“Napalm” by Conor Oberst and The Felice Brothers

Conor Oberst Releases "No One Changes" and "The Rockaways"

Conor Oberst dropped two new gloriously melancholy singles on Bandcamp Wednesday morning: “No One Changes” and “The Rockaways” The former is a somber, introspective piano number which elegantly drops lyrics like “a goddamn shit show.” The latter is somber, introspective, post-breakup acoustic song with Bright Eyes’s  Nathaniel Walcott contributing keyboard parts.

The songs can be purchased digitally now and will be made available as a double A-side 7″ single on February 1st, 2019.

In August, the Oberst’s song “LAX” was featured on the soundtrack to the Ethan Hawke film Juliet, Naked. Hawke covered the song as his aging Gen X singer-songwriter from the film. Oberst then re-recorded a new version of the song with Phoebe Bridgers added vocals for Amazon Music’s “Produced By” series. The track was produced by Simone Felice of the Felice Brothers (his backing band) for Amazon Music’s “Produced By” series. Felice’s session also features songs by Bridgers, Wesley Schultz (the Lumineers), and more. Oberst’s song, indeed, does take its name from the Los Angeles airport. The artist formerly known as Bright Eyes includes lines in his bittersweet narrative like “It’s raining in L.A./and everyone’s gone mad” and “I’ll pick you up, just tell me when you land” over simple solo piano chording and snippets of electro acoustic ambience.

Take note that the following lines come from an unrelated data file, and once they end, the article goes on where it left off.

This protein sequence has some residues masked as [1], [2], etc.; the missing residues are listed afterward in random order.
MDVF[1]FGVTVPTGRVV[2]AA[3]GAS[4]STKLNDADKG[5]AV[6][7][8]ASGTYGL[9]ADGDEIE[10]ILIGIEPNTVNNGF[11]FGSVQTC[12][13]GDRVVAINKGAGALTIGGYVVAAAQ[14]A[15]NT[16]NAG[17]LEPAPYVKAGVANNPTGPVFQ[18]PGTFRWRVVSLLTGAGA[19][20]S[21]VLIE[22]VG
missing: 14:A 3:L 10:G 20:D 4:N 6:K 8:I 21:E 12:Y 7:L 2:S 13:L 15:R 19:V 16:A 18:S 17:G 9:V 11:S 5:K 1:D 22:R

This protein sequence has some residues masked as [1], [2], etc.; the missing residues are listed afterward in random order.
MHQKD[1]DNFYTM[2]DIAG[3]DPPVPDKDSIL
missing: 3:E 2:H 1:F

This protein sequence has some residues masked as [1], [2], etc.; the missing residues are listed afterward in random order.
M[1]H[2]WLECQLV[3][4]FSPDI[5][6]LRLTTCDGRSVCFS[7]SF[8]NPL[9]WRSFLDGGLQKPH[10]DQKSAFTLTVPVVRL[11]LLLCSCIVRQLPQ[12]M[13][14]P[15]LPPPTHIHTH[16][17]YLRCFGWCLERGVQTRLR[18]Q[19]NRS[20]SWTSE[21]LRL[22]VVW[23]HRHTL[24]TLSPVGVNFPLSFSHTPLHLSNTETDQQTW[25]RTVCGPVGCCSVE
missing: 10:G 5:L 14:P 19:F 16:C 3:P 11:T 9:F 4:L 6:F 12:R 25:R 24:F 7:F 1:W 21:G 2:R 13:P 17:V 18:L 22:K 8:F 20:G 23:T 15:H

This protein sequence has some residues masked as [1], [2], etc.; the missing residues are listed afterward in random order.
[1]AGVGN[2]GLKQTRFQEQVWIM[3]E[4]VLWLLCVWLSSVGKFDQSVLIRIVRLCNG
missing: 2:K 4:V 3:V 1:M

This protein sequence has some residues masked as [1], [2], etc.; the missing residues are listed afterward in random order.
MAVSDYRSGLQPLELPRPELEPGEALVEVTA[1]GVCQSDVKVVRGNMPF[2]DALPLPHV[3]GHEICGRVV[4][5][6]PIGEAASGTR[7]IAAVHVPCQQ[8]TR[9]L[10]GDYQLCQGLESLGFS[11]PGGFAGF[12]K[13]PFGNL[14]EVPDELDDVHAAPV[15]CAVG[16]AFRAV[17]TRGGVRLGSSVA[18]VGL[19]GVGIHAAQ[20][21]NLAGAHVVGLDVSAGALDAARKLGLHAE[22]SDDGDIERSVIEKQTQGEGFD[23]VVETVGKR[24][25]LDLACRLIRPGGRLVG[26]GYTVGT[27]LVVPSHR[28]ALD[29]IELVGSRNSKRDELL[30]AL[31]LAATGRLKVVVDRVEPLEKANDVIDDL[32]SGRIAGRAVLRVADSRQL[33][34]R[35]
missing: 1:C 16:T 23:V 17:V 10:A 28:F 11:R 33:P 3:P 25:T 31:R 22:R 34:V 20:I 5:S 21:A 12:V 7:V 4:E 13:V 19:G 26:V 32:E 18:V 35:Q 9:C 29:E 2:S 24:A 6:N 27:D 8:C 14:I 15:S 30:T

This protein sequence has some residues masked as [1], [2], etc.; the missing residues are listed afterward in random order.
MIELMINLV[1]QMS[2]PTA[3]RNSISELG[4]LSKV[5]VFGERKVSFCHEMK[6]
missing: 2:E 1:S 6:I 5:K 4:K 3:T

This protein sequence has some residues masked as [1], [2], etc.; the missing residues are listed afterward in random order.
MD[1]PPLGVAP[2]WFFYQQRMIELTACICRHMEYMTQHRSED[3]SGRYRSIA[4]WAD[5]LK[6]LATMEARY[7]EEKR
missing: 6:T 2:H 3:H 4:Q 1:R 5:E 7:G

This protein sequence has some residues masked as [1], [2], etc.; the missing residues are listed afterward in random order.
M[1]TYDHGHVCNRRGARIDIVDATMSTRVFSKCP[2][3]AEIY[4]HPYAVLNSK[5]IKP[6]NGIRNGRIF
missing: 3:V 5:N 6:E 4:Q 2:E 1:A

Conor Oberst’s last proper full-length Salutations came out in 2017, which was mainly a reworking of his 2016 album Ruminations.

Desaparecidos is a 5-piece rock band fronted by Bright Eyes singer/songwriter Conor Oberst (vocals, guitar) and featuring Denver Dalley (guitar), Landon Hedges (bass, vocals), Ian McElroy (keyboards), and Matt Baum (drums). Matt and Ian are familiar to many of you from the various incarnations of Bright Eyes‘ touring band of which they played in.

Conor Oberst may be better known for his confessional songwriting and storytelling, but Desaparecidos is nothing of the sort. Indeed, similar vocal melodies and song structure are present, but the guitars are loud and distorted, the bass is pounding, and the drums and keyboards round out this hi-energy, pop-rock band without the lyrical focus of personal relationships. Oberst screams out observational commentary about urban development, the sacrifice of human value for the dollar bill, and the new American Dream.